Conducting a competitor analysis

A competitor analysis will help refine your brand position and messaging, ensuring it’s unique within the marketplace. Identify your closest rivals and assess their strengths and weaknesses to determine what your university does differently – or better. Consider points of differentiation (more on this later), points of parity, alumni success stories, student lifestyle and additional local opportunities. Reposition your brand with these elements and you’ll create a clear alternative to attract students better suited to your university.

How to develop an effective university brand

Identify priority PODs and POPs

These are the magic ingredients that set your university apart from the competition so you need to own them. Comparing your strengths with your competitors will reveal your unique points of difference (PODs) – get these front and centre of your messaging. Also, determine points of parity (POPs) – that is, prospects’ essential considerations that you must match your competitors in. Without parity, prospective students might not believe that you fit into their essential criteria before taking the time for a closer look.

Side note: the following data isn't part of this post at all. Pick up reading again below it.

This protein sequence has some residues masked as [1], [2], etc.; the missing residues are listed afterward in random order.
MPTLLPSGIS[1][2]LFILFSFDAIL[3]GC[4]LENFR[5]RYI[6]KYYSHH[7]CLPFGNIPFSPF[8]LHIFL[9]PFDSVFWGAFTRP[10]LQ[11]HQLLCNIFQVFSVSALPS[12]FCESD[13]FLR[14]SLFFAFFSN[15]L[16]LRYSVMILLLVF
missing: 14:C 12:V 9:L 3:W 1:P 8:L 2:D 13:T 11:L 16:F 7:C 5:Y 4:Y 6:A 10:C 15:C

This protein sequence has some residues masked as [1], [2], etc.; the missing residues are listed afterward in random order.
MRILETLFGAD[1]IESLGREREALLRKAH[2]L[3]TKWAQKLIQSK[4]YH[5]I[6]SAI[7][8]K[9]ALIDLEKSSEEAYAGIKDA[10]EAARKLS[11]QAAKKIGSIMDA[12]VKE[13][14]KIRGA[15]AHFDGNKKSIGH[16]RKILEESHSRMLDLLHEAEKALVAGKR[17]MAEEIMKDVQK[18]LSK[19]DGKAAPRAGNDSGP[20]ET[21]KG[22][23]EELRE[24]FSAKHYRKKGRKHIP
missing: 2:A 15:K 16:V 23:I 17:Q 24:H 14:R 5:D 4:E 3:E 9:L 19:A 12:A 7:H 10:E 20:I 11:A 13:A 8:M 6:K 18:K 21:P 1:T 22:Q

Refresh your student personas

Fresh from your market research deep dive, this is the perfect time to update those audience personas. This process will reveal how your target prospects have changed and how to adapt your student personas accordingly. It will also reveal which points of difference (PODs) are most important to each persona. Knowing the values that appeal to each group of prospects will allow marketing teams to tailor communications for each persona.

university brand

Construct a brand narrative

The PODs and POPs will show you can technically deliver on your educational promise, now your brand narrative needs to create an emotional connection. Storytelling is a powerful method of sharing your university’s unique identity. A concise yet clear brand narrative will share your university values, mission and vision to create an affinity with your target prospects. With a simple, consistent and authentic narrative, university brands create that spark.